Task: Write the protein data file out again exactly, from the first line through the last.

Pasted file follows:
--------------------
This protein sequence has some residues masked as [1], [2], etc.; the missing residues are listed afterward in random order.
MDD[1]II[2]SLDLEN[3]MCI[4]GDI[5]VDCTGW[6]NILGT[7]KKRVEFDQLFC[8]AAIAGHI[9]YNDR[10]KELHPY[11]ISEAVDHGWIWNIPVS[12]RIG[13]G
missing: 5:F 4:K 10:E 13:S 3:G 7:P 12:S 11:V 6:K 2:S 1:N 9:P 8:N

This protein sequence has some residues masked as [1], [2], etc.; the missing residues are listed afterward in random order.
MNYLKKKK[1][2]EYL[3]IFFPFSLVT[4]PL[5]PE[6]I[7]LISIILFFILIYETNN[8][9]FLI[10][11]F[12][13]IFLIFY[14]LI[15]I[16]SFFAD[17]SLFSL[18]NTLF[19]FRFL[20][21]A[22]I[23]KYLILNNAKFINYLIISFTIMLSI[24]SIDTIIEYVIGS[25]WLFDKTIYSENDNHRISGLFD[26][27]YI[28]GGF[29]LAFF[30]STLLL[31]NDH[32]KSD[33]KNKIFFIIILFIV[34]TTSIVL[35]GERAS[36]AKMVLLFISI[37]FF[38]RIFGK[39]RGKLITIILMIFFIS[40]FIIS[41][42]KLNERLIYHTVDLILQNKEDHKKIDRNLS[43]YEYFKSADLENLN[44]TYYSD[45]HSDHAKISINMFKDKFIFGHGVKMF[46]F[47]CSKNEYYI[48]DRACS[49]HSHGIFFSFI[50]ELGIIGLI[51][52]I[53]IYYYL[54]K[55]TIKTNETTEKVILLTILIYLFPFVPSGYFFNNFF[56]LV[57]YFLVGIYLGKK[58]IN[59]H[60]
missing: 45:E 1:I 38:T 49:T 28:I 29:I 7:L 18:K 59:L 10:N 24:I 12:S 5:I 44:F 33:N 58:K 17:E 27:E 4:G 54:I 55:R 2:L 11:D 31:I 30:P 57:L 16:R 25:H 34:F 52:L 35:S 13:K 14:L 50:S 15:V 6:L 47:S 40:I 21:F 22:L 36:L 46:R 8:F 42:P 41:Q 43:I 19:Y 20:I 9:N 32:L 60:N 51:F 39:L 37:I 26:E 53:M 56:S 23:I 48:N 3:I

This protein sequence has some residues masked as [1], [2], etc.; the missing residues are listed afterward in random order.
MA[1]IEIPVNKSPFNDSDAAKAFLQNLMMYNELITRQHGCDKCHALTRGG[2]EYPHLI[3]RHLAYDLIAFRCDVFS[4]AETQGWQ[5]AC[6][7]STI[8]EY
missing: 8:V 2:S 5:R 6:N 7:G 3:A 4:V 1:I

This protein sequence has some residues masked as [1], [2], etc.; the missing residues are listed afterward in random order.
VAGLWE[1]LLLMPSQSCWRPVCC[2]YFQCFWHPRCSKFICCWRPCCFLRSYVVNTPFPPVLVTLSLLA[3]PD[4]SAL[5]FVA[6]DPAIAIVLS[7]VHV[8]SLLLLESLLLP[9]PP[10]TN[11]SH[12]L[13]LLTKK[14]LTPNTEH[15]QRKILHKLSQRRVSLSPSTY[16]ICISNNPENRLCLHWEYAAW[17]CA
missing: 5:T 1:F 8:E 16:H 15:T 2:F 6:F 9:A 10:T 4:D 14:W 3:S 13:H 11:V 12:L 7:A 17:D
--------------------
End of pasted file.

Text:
This protein sequence has some residues masked as [1], [2], etc.; the missing residues are listed afterward in random order.
MDD[1]II[2]SLDLEN[3]MCI[4]GDI[5]VDCTGW[6]NILGT[7]KKRVEFDQLFC[8]AAIAGHI[9]YNDR[10]KELHPY[11]ISEAVDHGWIWNIPVS[12]RIG[13]G
missing: 5:F 4:K 10:E 13:S 3:G 7:P 12:S 11:V 6:K 2:S 1:N 9:P 8:N

This protein sequence has some residues masked as [1], [2], etc.; the missing residues are listed afterward in random order.
MNYLKKKK[1][2]EYL[3]IFFPFSLVT[4]PL[5]PE[6]I[7]LISIILFFILIYETNN[8][9]FLI[10][11]F[12][13]IFLIFY[14]LI[15]I[16]SFFAD[17]SLFSL[18]NTLF[19]FRFL[20][21]A[22]I[23]KYLILNNAKFINYLIISFTIMLSI[24]SIDTIIEYVIGS[25]WLFDKTIYSENDNHRISGLFD[26][27]YI[28]GGF[29]LAFF[30]STLLL[31]NDH[32]KSD[33]KNKIFFIIILFIV[34]TTSIVL[35]GERAS[36]AKMVLLFISI[37]FF[38]RIFGK[39]RGKLITIILMIFFIS[40]FIIS[41][42]KLNERLIYHTVDLILQNKEDHKKIDRNLS[43]YEYFKSADLENLN[44]TYYSD[45]HSDHAKISINMFKDKFIFGHGVKMF[46]F[47]CSKNEYYI[48]DRACS[49]HSHGIFFSFI[50]ELGIIGLI[51][52]I[53]IYYYL[54]K[55]TIKTNETTEKVILLTILIYLFPFVPSGYFFNNFF[56]LV[57]YFLVGIYLGKK[58]IN[59]H[60]
missing: 45:E 1:I 38:T 49:T 28:I 29:I 7:L 18:K 59:L 10:N 24:I 12:S 5:I 44:F 33:N 58:K 17:E 27:E 4:G 54:I 55:R 2:L 11:D 31:I 30:P 57:L 16:R 25:H 34:F 52:L 35:S 13:K 14:L 50:S 15:V 6:L 47:S 40:I 21:F 22:L 36:L 46:R 8:F 42:P 41:Q 43:I 19:Y 20:I 9:N 32:L 60:N 51:F 39:L 37:I 26:E 53:M 56:S 23:I 48:N 3:I

This protein sequence has some residues masked as [1], [2], etc.; the missing residues are listed afterward in random order.
MA[1]IEIPVNKSPFNDSDAAKAFLQNLMMYNELITRQHGCDKCHALTRGG[2]EYPHLI[3]RHLAYDLIAFRCDVFS[4]AETQGWQ[5]AC[6][7]STI[8]EY
missing: 8:V 2:S 5:R 6:N 7:G 3:A 4:V 1:I

This protein sequence has some residues masked as [1], [2], etc.; the missing residues are listed afterward in random order.
VAGLWE[1]LLLMPSQSCWRPVCC[2]YFQCFWHPRCSKFICCWRPCCFLRSYVVNTPFPPVLVTLSLLA[3]PD[4]SAL[5]FVA[6]DPAIAIVLS[7]VHV[8]SLLLLESLLLP[9]PP[10]TN[11]SH[12]L[13]LLTKK[14]LTPNTEH[15]QRKILHKLSQRRVSLSPSTY[16]ICISNNPENRLCLHWEYAAW[17]CA
missing: 5:T 1:F 8:E 16:H 15:T 2:F 6:F 9:A 10:T 4:D 14:W 3:S 13:H 11:V 12:L 7:A 17:D